LONDON — When Britain’s Prime Minister Theresa May kicked off her reelection campaign on April 18, she had every reason to be confident.
Her Conservative Party had maintained a consistent lead over its left-wing Labour opponents ever since the Brexit referendum last June. At the time the campaign began, they led the national polls by more than 16 points; Labour leader Jeremy Corbyn was so unpopular that a plurality of voters in his own party viewed him negatively.
Flash-forward to Monday — just three days before the election on June 8. The Conservative lead has been cut nearly in half, down to 8.3 percent in the BritainElects poll aggregator’s tally. It’s a really dramatic surge in light of the past few months of polling:
This dramatic change in the race has stunned observers here in the UK, many of whom had written off Labour under Corbyn — a far-left firebrand known for courting controversy — as doomed to a historic defeat.
Now that seems unlikely, raising tough questions about what happened. Is this buyer’s remorse after the Brexit referendum? Anger over terrorist attacks under May’s watch? Are Corbyn’s policies just way more popular than previously thought?
Experts on UK politics say that the Tory collapse is, first and foremost, May’s own fault. She has run a disastrous campaign filled with unpopular policies and embarrassing flip-flops that have seriously shaken British confidence in her ability to govern. Meanwhile, the public’s view of Corbyn was so dim that there really wasn’t anywhere else to go but up — and his relatively competent campaign trail performance has helped that.
“For Jeremy Corbyn, a lot of the members of the public had this perception of him as a complete disaster,” Tom Clarkson, vice president of the political consultancy firm BritainThinks, says. “He’s outperformed the really, really low expectations.”
To be clear, May’s Conservatives are still heavily, heavily favored to win a majority on Thursday. They’re still ahead in the polls by a healthy margin, and May is still viewed more favorably than Corbyn is overall in opinion polls. Moreover, the basic setup of British politics gives the Conservatives an intrinsic advantage in the 2017 race: Their supporters are more likely to vote and tend to live in more strategically important areas.
But there’s no denying that things have gotten much more interesting. And the terrorist attack in London, which has quickly become the center of both campaigns’ attention, may well change the race yet again.
“My hunch is that the Conservatives will win a majority, [though] it won’t be as big as some were predicting,” Matt Williams, a political scientist at the University of Oxford, tells me. “But it’s very difficult to predict these things.”
The Conservatives moved away from Brexit, and Labour ran a better campaign than expected
In the UK system, elections don’t only happen as part of a regular schedule. The prime minister, with the approval of two-thirds of the current Parliament, can call for what’s called a “snap” election, where a national election is held off schedule. That’s what happened this time around: May called a snap election on April 18, Parliament agreed, and the date of the vote was set for June 8.
This made sense at the time: Her poll numbers were sky-high, which meant she had a good chance to increase her slim 17-seat majority in Parliament. It helped that the election appeared certain to focus on Brexit — an issue on which the Conservatives, who under May had come to champion departure from the EU, held a huge advantage, as Labour’s position was wishy-washy and confusing.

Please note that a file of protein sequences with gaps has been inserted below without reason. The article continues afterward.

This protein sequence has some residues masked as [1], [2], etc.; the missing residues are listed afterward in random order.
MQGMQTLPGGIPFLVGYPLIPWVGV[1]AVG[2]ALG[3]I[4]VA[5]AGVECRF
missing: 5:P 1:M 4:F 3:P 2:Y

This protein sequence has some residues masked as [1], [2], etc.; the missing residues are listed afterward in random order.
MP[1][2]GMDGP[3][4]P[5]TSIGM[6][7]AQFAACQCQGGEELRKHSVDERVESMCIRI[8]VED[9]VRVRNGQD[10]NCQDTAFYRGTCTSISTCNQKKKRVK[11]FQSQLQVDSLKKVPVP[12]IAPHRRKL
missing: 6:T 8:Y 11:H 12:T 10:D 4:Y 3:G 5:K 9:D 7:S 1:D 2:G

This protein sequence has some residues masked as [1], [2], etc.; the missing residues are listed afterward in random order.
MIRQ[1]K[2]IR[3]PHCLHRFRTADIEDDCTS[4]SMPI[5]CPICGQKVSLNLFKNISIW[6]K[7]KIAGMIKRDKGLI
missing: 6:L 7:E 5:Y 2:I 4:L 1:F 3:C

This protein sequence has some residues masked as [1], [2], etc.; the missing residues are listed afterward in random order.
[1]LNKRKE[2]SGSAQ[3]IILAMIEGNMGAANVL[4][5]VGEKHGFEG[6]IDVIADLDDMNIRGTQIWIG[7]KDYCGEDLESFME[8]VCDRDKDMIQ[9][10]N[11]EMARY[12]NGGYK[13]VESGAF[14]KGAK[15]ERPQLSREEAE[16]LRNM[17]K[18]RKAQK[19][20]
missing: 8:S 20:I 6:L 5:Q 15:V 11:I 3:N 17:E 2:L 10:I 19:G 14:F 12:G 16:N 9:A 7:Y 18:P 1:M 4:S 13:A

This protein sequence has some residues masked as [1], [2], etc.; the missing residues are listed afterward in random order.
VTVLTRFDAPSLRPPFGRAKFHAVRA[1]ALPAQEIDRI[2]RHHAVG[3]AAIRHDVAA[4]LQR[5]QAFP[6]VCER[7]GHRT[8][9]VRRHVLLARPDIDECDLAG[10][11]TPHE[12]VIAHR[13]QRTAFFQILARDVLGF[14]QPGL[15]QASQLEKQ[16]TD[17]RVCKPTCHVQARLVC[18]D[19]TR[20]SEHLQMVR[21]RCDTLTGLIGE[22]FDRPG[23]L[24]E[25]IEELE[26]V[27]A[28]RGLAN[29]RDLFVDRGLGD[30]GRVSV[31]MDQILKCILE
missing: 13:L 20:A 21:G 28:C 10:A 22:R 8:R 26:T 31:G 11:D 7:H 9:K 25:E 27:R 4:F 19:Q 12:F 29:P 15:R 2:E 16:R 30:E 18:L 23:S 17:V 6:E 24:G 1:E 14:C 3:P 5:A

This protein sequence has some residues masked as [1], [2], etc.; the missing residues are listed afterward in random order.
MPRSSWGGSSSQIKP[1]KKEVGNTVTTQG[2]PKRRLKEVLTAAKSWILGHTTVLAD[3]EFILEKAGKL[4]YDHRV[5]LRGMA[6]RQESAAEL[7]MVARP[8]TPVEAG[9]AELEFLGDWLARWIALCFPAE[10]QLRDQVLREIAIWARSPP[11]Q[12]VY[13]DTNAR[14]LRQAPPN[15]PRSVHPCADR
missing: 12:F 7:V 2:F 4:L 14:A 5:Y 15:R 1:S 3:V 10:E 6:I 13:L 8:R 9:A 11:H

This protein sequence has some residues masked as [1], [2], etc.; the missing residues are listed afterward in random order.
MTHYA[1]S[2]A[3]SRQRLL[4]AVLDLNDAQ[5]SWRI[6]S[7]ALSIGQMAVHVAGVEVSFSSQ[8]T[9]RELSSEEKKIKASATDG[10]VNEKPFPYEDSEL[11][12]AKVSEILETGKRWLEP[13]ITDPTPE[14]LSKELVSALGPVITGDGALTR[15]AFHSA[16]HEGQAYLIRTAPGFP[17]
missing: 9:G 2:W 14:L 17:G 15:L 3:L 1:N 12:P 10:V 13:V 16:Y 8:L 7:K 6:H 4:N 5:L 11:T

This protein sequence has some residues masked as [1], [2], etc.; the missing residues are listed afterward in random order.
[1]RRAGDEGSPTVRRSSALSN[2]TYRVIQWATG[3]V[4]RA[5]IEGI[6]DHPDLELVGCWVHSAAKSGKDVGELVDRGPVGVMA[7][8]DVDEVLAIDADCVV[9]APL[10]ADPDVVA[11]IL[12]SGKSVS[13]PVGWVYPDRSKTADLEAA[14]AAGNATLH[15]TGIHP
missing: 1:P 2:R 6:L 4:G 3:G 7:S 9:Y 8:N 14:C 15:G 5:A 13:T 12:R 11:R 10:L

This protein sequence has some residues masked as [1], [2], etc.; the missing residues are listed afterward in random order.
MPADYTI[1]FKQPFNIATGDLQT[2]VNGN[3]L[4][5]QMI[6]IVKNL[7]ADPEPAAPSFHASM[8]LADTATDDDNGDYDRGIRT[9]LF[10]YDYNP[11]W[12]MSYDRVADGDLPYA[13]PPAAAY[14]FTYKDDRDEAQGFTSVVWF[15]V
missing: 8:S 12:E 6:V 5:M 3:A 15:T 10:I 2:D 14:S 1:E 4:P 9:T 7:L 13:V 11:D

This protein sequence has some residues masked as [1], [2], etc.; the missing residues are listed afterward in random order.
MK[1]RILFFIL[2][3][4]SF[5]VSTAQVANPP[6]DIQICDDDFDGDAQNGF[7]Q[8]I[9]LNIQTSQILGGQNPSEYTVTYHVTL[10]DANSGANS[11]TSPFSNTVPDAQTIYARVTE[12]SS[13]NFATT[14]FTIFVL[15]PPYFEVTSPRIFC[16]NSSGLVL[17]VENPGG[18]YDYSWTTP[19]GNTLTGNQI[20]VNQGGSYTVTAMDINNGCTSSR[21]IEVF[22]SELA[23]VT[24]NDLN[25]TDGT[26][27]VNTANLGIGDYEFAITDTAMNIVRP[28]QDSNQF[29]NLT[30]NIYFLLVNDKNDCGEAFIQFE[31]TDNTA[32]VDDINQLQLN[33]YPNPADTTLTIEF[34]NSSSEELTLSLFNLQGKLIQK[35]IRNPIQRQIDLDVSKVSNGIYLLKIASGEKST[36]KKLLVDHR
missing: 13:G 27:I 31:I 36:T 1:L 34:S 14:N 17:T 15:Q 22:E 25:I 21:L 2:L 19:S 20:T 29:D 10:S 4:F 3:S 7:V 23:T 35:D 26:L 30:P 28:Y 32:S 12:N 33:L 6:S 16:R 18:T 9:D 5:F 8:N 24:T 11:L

For the first month of the election campaign, it looked like this gamble was paying off. The numbers jumped around a bit, but the gap between Labour and the Conservatives was basically the same huge margin it was when the election began.
Yet the Conservatives managed to shoot themselves in the foot anyway.
“The Conservatives moved away from Brexit during the campaign,” Clarkson says. “You could say that was a mistake, because they don’t lead as strongly on other issues as they do on Brexit.”
Some of the issues the Conservatives chose to talk about were especially unpopular. On May 9, for instance, the prime minister came out in favor of legalizing fox hunting — a traditional, but cruel, pastime of the British upper classes that had been banned by a Labour government in the mid-2000s. The comments made her out of touch with ordinary British concerns, interested in the cultural priorities of the rich rather than what really matters to most people.
The critical turning point, according to both Clarkson and Williams, came on May 19 — when the Conservatives released their manifesto (the British equivalent of a party platform). That day, the Conservatives led Labour by 47.2 to 31 — a 16.2-point margin.
The margin started dropping almost immediately after that day, falling more than 6 full points down to roughly 10.1 (44.8 to 34.7). The race has continued to tighten since, as you can see in the following zoomed-in chart:
The key problem with the Conservative manifesto was a proposal to require individuals who require in-home support services, like a nurse, to pay for these services on their own if their combined savings and assets, including property, total 100,000 pounds (roughly $130,000) or higher. Currently, the UK’s ”social care” system pays for this kind of in-home assistance for many more people than would be covered under the Conservatives’ plan.
The proposal, which reportedly was added to the manifesto at the last minute, was an immediate disaster. Critics dubbed it the “dementia tax,” as many people who rely on social care are elderly individuals afflicted with dementia. It came across as unnecessarily cruel, once again playing into a longstanding sense that the Conservatives aren’t really interested in helping Britain’s most vulnerable.
The criticism of the “dementia tax” was so overwhelming that, three days later, it was removed from the Conservative manifesto. This actually managed to make things worse: It suggested that May, who was selling herself as a strong hand during the Brexit negotiations, wasn’t to be trusted.